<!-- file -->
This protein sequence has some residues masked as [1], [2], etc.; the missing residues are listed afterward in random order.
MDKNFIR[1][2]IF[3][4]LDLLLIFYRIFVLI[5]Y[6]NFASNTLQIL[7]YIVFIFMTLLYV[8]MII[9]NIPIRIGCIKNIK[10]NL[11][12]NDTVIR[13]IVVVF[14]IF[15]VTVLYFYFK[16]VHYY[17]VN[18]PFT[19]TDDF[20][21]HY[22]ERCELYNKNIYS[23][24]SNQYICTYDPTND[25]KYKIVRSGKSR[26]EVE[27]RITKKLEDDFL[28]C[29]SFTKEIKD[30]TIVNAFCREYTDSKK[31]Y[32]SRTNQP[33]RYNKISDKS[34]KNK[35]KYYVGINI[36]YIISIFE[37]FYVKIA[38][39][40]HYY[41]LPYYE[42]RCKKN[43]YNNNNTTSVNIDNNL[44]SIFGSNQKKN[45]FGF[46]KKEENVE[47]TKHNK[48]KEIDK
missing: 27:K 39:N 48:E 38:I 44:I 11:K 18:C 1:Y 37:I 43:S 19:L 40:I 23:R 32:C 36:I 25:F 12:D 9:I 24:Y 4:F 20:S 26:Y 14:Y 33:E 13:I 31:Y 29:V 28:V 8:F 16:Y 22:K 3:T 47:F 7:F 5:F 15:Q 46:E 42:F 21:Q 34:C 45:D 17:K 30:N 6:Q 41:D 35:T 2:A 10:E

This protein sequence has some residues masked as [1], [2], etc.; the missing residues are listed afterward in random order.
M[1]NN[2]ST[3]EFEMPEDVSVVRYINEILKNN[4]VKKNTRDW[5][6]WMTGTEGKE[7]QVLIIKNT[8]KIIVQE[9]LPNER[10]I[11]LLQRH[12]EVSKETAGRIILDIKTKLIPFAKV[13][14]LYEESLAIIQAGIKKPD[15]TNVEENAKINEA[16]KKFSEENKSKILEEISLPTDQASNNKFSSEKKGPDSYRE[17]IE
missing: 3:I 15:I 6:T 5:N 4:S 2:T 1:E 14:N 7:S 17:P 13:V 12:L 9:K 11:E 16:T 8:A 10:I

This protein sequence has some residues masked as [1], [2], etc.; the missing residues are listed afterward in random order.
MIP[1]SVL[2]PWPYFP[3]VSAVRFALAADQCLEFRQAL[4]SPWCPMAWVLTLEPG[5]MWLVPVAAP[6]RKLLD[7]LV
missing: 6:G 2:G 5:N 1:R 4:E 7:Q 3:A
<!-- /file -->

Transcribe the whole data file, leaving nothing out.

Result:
This protein sequence has some residues masked as [1], [2], etc.; the missing residues are listed afterward in random order.
MDKNFIR[1][2]IF[3][4]LDLLLIFYRIFVLI[5]Y[6]NFASNTLQIL[7]YIVFIFMTLLYV[8]MII[9]NIPIRIGCIKNIK[10]NL[11][12]NDTVIR[13]IVVVF[14]IF[15]VTVLYFYFK[16]VHYY[17]VN[18]PFT[19]TDDF[20][21]HY[22]ERCELYNKNIYS[23][24]SNQYICTYDPTND[25]KYKIVRSGKSR[26]EVE[27]RITKKLEDDFL[28]C[29]SFTKEIKD[30]TIVNAFCREYTDSKK[31]Y[32]SRTNQP[33]RYNKISDKS[34]KNK[35]KYYVGINI[36]YIISIFE[37]FYVKIA[38][39][40]HYY[41]LPYYE[42]RCKKN[43]YNNNNTTSVNIDNNL[44]SIFGSNQKKN[45]FGF[46]KKEENVE[47]TKHNK[48]KEIDK
missing: 27:K 39:N 48:E 38:I 44:I 11:K 18:C 1:Y 37:I 43:S 19:L 40:I 23:R 32:C 36:I 25:F 12:D 9:I 24:Y 4:F 20:S 26:Y 14:Y 33:E 13:I 31:Y 29:V 28:V 8:F 16:Y 22:K 3:T 47:F 7:F 5:F 15:Q 46:E 42:F 21:Q 34:C 45:D 17:K 30:N 6:Q 41:D 35:T 2:A 10:E

This protein sequence has some residues masked as [1], [2], etc.; the missing residues are listed afterward in random order.
M[1]NN[2]ST[3]EFEMPEDVSVVRYINEILKNN[4]VKKNTRDW[5][6]WMTGTEGKE[7]QVLIIKNT[8]KIIVQE[9]LPNER[10]I[11]LLQRH[12]EVSKETAGRIILDIKTKLIPFAKV[13][14]LYEESLAIIQAGIKKPD[15]TNVEENAKINEA[16]KKFSEENKSKILEEISLPTDQASNNKFSSEKKGPDSYRE[17]IE
missing: 3:I 15:I 6:T 5:N 4:S 2:T 1:E 14:N 7:S 17:P 13:V 12:L 9:K 11:E 16:T 8:A 10:I

This protein sequence has some residues masked as [1], [2], etc.; the missing residues are listed afterward in random order.
MIP[1]SVL[2]PWPYFP[3]VSAVRFALAADQCLEFRQAL[4]SPWCPMAWVLTLEPG[5]MWLVPVAAP[6]RKLLD[7]LV
missing: 6:G 2:G 5:N 1:R 4:E 7:Q 3:A